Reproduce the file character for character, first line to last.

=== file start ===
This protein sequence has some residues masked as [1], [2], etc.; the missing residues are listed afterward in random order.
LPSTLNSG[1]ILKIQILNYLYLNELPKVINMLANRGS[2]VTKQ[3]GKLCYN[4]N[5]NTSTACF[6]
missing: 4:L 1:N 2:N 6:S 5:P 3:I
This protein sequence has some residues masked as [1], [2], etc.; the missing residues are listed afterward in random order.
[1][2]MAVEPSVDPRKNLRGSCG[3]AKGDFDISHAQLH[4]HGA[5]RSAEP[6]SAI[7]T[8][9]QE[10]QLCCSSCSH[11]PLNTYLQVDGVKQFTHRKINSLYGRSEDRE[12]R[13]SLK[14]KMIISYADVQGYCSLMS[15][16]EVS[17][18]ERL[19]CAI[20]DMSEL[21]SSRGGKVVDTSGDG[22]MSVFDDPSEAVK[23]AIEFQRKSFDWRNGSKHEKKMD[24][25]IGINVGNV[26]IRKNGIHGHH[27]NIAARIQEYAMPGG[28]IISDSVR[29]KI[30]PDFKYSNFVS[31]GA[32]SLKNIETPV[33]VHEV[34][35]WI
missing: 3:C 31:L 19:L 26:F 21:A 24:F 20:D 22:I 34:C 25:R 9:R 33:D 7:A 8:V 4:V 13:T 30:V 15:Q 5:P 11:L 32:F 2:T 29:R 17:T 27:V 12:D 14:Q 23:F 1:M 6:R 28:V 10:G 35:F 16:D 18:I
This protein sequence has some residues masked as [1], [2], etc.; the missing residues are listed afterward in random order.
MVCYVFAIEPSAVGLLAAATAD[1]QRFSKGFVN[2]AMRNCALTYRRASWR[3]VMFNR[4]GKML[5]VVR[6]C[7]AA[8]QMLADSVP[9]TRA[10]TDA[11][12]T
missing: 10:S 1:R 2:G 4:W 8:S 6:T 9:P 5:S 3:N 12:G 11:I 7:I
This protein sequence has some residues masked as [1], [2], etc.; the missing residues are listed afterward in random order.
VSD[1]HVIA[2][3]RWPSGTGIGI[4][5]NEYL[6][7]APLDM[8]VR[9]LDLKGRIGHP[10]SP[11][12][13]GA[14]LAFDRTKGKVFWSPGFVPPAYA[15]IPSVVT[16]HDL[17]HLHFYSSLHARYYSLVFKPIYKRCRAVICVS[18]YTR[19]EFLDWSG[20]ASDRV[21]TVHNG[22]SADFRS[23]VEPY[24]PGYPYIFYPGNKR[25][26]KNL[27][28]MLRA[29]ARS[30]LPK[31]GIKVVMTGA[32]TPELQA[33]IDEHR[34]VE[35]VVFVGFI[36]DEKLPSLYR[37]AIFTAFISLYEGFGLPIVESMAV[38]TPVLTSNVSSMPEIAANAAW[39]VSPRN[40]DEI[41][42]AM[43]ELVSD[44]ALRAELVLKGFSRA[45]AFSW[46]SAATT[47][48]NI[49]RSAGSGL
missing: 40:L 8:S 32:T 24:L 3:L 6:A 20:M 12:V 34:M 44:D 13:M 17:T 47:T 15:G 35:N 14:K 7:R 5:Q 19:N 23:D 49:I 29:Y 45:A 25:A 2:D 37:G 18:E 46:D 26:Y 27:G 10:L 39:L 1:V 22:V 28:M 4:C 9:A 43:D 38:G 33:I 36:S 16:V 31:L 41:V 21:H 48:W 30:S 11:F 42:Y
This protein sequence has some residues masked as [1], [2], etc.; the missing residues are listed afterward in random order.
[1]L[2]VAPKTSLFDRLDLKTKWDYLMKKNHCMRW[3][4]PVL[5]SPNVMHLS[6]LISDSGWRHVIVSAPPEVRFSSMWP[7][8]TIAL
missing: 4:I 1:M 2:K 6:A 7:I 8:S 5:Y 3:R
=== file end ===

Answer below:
This protein sequence has some residues masked as [1], [2], etc.; the missing residues are listed afterward in random order.
LPSTLNSG[1]ILKIQILNYLYLNELPKVINMLANRGS[2]VTKQ[3]GKLCYN[4]N[5]NTSTACF[6]
missing: 4:L 1:N 2:N 6:S 5:P 3:I
This protein sequence has some residues masked as [1], [2], etc.; the missing residues are listed afterward in random order.
[1][2]MAVEPSVDPRKNLRGSCG[3]AKGDFDISHAQLH[4]HGA[5]RSAEP[6]SAI[7]T[8][9]QE[10]QLCCSSCSH[11]PLNTYLQVDGVKQFTHRKINSLYGRSEDRE[12]R[13]SLK[14]KMIISYADVQGYCSLMS[15][16]EVS[17][18]ERL[19]CAI[20]DMSEL[21]SSRGGKVVDTSGDG[22]MSVFDDPSEAVK[23]AIEFQRKSFDWRNGSKHEKKMD[24][25]IGINVGNV[26]IRKNGIHGHH[27]NIAARIQEYAMPGG[28]IISDSVR[29]KI[30]PDFKYSNFVS[31]GA[32]SLKNIETPV[33]VHEV[34][35]WI
missing: 3:C 31:L 19:L 26:F 21:A 24:F 20:D 22:I 34:C 25:R 9:R 33:D 7:A 8:V 4:V 13:T 30:V 15:Q 5:P 11:L 32:F 2:T 29:R 17:T 27:V 12:D 14:Q 23:F 1:M 6:R 28:V 10:G 35:F 16:D 18:I
This protein sequence has some residues masked as [1], [2], etc.; the missing residues are listed afterward in random order.
MVCYVFAIEPSAVGLLAAATAD[1]QRFSKGFVN[2]AMRNCALTYRRASWR[3]VMFNR[4]GKML[5]VVR[6]C[7]AA[8]QMLADSVP[9]TRA[10]TDA[11][12]T
missing: 10:S 1:R 2:G 4:W 8:S 6:T 9:P 5:S 3:N 12:G 11:I 7:I
This protein sequence has some residues masked as [1], [2], etc.; the missing residues are listed afterward in random order.
VSD[1]HVIA[2][3]RWPSGTGIGI[4][5]NEYL[6][7]APLDM[8]VR[9]LDLKGRIGHP[10]SP[11][12][13]GA[14]LAFDRTKGKVFWSPGFVPPAYA[15]IPSVVT[16]HDL[17]HLHFYSSLHARYYSLVFKPIYKRCRAVICVS[18]YTR[19]EFLDWSG[20]ASDRV[21]TVHNG[22]SADFRS[23]VEPY[24]PGYPYIFYPGNKR[25][26]KNL[27][28]MLRA[29]ARS[30]LPK[31]GIKVVMTGA[32]TPELQA[33]IDEHR[34]VE[35]VVFVGFI[36]DEKLPSLYR[37]AIFTAFISLYEGFGLPIVESMAV[38]TPVLTSNVSSMPEIAANAAW[39]VSPRN[40]DEI[41][42]AM[43]ELVSD[44]ALRAELVLKGFSRA[45]AFSW[46]SAATT[47][48]NI[49]RSAGSGL
missing: 40:L 8:S 32:T 24:L 3:L 6:A 20:M 12:V 34:M 44:D 13:M 17:T 47:T 15:G 35:N 14:K 7:R 5:Q 19:N 23:D 49:I 29:Y 45:A 25:A 2:D 37:G 18:E 46:D 26:Y 27:G 10:L 39:L 1:V 22:V 28:M 4:C 9:A 43:D 38:G 33:I 36:S 16:V 31:L 41:V 21:H 48:W 30:S 11:F 42:Y
This protein sequence has some residues masked as [1], [2], etc.; the missing residues are listed afterward in random order.
[1]L[2]VAPKTSLFDRLDLKTKWDYLMKKNHCMRW[3][4]PVL[5]SPNVMHLS[6]LISDSGWRHVIVSAPPEVRFSSMWP[7][8]TIAL
missing: 4:I 1:M 2:K 6:A 7:I 8:S 5:Y 3:R